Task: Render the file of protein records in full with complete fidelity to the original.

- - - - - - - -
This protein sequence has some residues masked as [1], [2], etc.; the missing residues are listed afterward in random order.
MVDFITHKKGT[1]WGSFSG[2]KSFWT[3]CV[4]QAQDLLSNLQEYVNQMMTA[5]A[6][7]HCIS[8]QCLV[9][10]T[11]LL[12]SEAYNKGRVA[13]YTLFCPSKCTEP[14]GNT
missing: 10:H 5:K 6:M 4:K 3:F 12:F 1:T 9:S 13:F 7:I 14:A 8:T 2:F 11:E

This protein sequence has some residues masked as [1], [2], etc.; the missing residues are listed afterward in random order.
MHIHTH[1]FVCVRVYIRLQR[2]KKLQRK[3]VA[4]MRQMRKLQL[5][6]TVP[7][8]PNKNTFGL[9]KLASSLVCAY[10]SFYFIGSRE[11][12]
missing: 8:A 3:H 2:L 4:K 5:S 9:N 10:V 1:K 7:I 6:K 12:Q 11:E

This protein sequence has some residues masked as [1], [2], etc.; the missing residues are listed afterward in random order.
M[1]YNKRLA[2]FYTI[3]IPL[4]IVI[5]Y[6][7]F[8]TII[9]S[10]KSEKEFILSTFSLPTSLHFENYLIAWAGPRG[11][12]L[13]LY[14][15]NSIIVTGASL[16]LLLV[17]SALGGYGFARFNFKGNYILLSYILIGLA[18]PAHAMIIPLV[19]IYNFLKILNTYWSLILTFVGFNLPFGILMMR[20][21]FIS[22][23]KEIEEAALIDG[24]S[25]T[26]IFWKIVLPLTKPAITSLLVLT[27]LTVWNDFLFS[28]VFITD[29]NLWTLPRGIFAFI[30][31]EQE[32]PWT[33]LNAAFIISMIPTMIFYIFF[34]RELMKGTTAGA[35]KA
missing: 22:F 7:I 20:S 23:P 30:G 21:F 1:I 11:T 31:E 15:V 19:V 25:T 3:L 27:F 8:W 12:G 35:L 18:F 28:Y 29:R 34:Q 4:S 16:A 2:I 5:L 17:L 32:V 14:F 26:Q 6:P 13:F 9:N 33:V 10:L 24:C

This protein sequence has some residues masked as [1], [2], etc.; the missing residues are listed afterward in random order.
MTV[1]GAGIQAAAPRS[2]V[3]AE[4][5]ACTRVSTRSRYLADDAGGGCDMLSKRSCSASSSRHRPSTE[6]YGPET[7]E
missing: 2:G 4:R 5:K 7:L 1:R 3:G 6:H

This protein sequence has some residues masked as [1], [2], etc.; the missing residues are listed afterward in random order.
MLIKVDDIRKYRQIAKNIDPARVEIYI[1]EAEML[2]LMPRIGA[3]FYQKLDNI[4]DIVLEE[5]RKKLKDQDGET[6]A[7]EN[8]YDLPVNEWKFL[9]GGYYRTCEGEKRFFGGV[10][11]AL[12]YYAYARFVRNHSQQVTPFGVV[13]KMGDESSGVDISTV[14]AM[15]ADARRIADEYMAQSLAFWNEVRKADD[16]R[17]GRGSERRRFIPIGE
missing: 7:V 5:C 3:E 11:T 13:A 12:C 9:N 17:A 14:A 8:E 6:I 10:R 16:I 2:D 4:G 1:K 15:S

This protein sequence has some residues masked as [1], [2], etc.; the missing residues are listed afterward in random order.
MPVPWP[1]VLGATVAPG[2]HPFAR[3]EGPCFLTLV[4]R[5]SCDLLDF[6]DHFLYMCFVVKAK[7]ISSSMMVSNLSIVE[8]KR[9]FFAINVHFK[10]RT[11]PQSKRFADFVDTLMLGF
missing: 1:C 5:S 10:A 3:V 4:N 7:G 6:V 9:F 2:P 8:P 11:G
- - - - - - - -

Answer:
This protein sequence has some residues masked as [1], [2], etc.; the missing residues are listed afterward in random order.
MVDFITHKKGT[1]WGSFSG[2]KSFWT[3]CV[4]QAQDLLSNLQEYVNQMMTA[5]A[6][7]HCIS[8]QCLV[9][10]T[11]LL[12]SEAYNKGRVA[13]YTLFCPSKCTEP[14]GNT
missing: 10:H 5:K 6:M 4:K 3:F 12:F 1:T 9:S 13:F 7:I 14:A 8:T 2:F 11:E

This protein sequence has some residues masked as [1], [2], etc.; the missing residues are listed afterward in random order.
MHIHTH[1]FVCVRVYIRLQR[2]KKLQRK[3]VA[4]MRQMRKLQL[5][6]TVP[7][8]PNKNTFGL[9]KLASSLVCAY[10]SFYFIGSRE[11][12]
missing: 8:A 3:H 2:L 4:K 5:S 9:N 10:V 1:K 7:I 6:K 12:Q 11:E

This protein sequence has some residues masked as [1], [2], etc.; the missing residues are listed afterward in random order.
M[1]YNKRLA[2]FYTI[3]IPL[4]IVI[5]Y[6][7]F[8]TII[9]S[10]KSEKEFILSTFSLPTSLHFENYLIAWAGPRG[11][12]L[13]LY[14][15]NSIIVTGASL[16]LLLV[17]SALGGYGFARFNFKGNYILLSYILIGLA[18]PAHAMIIPLV[19]IYNFLKILNTYWSLILTFVGFNLPFGILMMR[20][21]FIS[22][23]KEIEEAALIDG[24]S[25]T[26]IFWKIVLPLTKPAITSLLVLT[27]LTVWNDFLFS[28]VFITD[29]NLWTLPRGIFAFI[30][31]EQE[32]PWT[33]LNAAFIISMIPTMIFYIFF[34]RELMKGTTAGA[35]KA
missing: 22:F 7:I 20:S 23:P 30:G 21:F 1:I 11:T 31:E 15:V 19:V 25:T 3:L 27:F 8:W 12:G 35:L 18:F 28:Y 29:R 34:Q 4:S 16:A 2:I 5:L 17:L 32:V 14:F 26:Q 6:P 13:F 9:N 33:V 10:L 24:C

This protein sequence has some residues masked as [1], [2], etc.; the missing residues are listed afterward in random order.
MTV[1]GAGIQAAAPRS[2]V[3]AE[4][5]ACTRVSTRSRYLADDAGGGCDMLSKRSCSASSSRHRPSTE[6]YGPET[7]E
missing: 2:G 4:R 5:K 7:L 1:R 3:G 6:H

This protein sequence has some residues masked as [1], [2], etc.; the missing residues are listed afterward in random order.
MLIKVDDIRKYRQIAKNIDPARVEIYI[1]EAEML[2]LMPRIGA[3]FYQKLDNI[4]DIVLEE[5]RKKLKDQDGET[6]A[7]EN[8]YDLPVNEWKFL[9]GGYYRTCEGEKRFFGGV[10][11]AL[12]YYAYARFVRNHSQQVTPFGVV[13]KMGDESSGVDISTV[14]AM[15]ADARRIADEYMAQSLAFWNEVRKADD[16]R[17]GRGSERRRFIPIGE
missing: 7:V 5:C 3:E 11:T 13:A 12:C 9:N 17:A 14:A 8:E 6:I 10:R 16:I 2:D 4:G 1:K 15:S

This protein sequence has some residues masked as [1], [2], etc.; the missing residues are listed afterward in random order.
MPVPWP[1]VLGATVAPG[2]HPFAR[3]EGPCFLTLV[4]R[5]SCDLLDF[6]DHFLYMCFVVKAK[7]ISSSMMVSNLSIVE[8]KR[9]FFAINVHFK[10]RT[11]PQSKRFADFVDTLMLGF
missing: 1:C 5:S 10:A 3:V 4:N 7:G 6:V 9:F 2:P 8:P 11:G